Narcissism and sadism.

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The Silent Treatment: weapon of control.

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The silent treatment is a psychological weapon all narcissists use, even those lacking the cunning or Machiavellianism to successfully use more complex weapons like triangulation or gaslighting (I’m not sure they really require intelligence since it’s probably programmed into them and I’ve known plenty of dumb narcissists who are great at controlling and manipulating others in these ways–they are like trained monkeys).

We’ve all been victims of the silent treatment.  We might have even used it ourselves on occasion.  It’s not exclusive to narcissists so is probably not a good red flag, but all narcissists use it–and they use it a lot more frequently than other people do.

If you’ve been a victim of the silent treatment (also known as “stonewalling”) you won’t forget it.  You know the drill. It’s when they just stop speaking to you or even acknowledging your existence.   Usually, it’s in response to an insult of some kind.   You tell a narcissist their new haircut looks nice, and they get mad at you because you didn’t say it makes them look like a runway model (that’s how sensitive some of them are).   But they don’t tell you what made them mad.  No, you’re supposed to be a mind reader!  Instead, they don’t talk to you.   No matter how many times you ask them to tell you what upset them, their tongue is locked up like Fort Knox.   You beg and plead and soon find yourself apologizing even though you don’t even know what you’re apologizing for.   Anything to get them to talk to you!  It’s torture.   But it’s supposed to be–you are under their control and just where they want you to be.  It’s a brilliant psychological weapon and requires nothing from the narcissist other than a refusal to speak.

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While the silent treatment is most often used in response to an insult of some kind, this isn’t always the case.  Sometimes a narcissist will use the silent treatment for seemingly no reason at all.   I remember a man I dated for a short time before he devalued and discarded me and moved onto a new victim.  We were driving around New York City in his car, and having what I thought was a good time. The radio was playing and we were laughing about something or other.   Suddenly, for absolutely no reason, he went silent.  No matter how many times I begged him to tell me what was wrong, he wouldn’t.  In fact, my questioning seemed to piss him off.   It was weird. One minute he was laughing and had his arm around me, the next he was silent and stony faced.  I didn’t get it.    But he wasn’t done with me yet.  Suddenly, he pulled the car over, and told me to get out.  It was nighttime and we were in a terrible neighborhood.  I reminded him how dangerous this area was at night, and asked him for money for a taxi. “No,” he said coldly. “Take the subway to your bus stop,” he said callously, practically pushing me out of the car.  I managed to get home without being raped, robbed, or killed, and the next day this jerk called me and wanted to see me again.  He acted like nothing had happened.   I didn’t dare ask why (I didn’t accept his invitation though).   In retrospect, I think he did what he did because he could.  It was fun for him, and while he was doing it, he felt big and powerful and in control.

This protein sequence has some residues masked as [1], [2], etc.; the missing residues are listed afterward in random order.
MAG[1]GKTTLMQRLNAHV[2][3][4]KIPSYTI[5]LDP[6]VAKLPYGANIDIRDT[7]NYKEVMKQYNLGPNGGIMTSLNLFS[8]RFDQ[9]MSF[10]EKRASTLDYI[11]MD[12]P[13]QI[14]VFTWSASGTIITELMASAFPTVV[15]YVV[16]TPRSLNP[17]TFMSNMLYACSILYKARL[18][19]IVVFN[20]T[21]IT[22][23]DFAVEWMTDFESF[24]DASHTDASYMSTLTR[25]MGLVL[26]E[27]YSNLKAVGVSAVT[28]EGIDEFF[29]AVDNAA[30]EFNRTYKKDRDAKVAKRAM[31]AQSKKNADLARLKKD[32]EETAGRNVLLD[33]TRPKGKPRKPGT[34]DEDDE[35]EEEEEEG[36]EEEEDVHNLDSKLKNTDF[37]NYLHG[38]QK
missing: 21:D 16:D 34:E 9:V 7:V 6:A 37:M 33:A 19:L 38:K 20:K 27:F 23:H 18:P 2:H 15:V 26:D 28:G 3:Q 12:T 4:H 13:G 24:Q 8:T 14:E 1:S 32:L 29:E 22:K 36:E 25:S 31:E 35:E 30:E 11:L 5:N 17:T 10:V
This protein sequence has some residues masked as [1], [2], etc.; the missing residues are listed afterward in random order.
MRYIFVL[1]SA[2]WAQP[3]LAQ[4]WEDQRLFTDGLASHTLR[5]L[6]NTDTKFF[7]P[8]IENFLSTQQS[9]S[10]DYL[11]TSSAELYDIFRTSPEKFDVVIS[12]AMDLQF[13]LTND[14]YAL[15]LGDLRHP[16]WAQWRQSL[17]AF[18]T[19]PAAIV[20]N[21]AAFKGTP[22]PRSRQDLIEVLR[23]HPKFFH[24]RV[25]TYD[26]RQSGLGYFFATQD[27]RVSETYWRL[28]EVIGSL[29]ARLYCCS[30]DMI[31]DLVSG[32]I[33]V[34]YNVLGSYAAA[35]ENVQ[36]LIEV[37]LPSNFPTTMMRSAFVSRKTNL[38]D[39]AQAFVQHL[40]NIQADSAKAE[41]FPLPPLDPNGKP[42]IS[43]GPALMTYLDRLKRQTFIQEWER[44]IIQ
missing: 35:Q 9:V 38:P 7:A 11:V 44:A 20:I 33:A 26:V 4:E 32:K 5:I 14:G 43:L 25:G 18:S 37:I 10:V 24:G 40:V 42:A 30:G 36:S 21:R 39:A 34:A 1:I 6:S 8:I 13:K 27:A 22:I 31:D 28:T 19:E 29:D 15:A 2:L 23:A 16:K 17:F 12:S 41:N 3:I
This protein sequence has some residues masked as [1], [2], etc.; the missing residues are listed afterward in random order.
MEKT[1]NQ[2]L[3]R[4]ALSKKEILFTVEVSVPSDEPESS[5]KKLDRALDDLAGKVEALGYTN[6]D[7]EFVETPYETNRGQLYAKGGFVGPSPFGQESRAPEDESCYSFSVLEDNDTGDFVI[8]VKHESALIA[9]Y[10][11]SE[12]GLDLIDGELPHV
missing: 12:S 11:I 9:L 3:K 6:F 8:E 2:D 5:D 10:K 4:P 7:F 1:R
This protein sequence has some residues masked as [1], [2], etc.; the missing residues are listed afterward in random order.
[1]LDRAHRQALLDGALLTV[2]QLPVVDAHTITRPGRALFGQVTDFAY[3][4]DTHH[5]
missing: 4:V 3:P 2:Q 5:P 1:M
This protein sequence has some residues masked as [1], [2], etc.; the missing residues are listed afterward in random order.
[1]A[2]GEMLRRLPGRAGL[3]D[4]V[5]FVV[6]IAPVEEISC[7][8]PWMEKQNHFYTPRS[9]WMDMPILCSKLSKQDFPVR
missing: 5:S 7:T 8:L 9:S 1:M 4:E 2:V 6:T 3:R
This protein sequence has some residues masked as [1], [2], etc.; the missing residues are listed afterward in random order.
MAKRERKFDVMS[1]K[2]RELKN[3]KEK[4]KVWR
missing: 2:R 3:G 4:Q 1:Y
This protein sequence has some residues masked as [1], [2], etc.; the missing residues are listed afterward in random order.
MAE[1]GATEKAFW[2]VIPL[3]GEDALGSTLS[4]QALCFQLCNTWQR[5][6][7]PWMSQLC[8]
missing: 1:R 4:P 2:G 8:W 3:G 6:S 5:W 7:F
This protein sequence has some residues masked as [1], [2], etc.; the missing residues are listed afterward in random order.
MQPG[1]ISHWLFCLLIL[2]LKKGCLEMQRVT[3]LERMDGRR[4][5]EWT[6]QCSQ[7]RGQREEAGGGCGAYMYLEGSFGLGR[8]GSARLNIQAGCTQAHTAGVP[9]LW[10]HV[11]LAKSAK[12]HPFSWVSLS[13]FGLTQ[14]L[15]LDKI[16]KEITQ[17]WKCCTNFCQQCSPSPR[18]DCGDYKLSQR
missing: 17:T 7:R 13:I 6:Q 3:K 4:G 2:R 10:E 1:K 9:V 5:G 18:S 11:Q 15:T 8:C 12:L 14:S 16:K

And that’s what the silent treatment is all about.  Control.  You are completely at their mercy, bewildered and confused–and they love that.    It makes them feel powerful.  If they’ve suffered narcissistic injury, giving you the silent treatment restores their equilibrium.   It’s also a handy way to punish you.  But sometimes they do it just because they can and there’s no way you can fight back.   If a non-narcissist uses the silent treatment, it’s a reaction to legitimate anger or hurt.   They are so upset they don’t want to speak to you for the time being.  But it isn’t being used to manipulate or control you.  They will talk to you about it later.  With a narcissist though, you will probably never know what upset them–if anything at all did.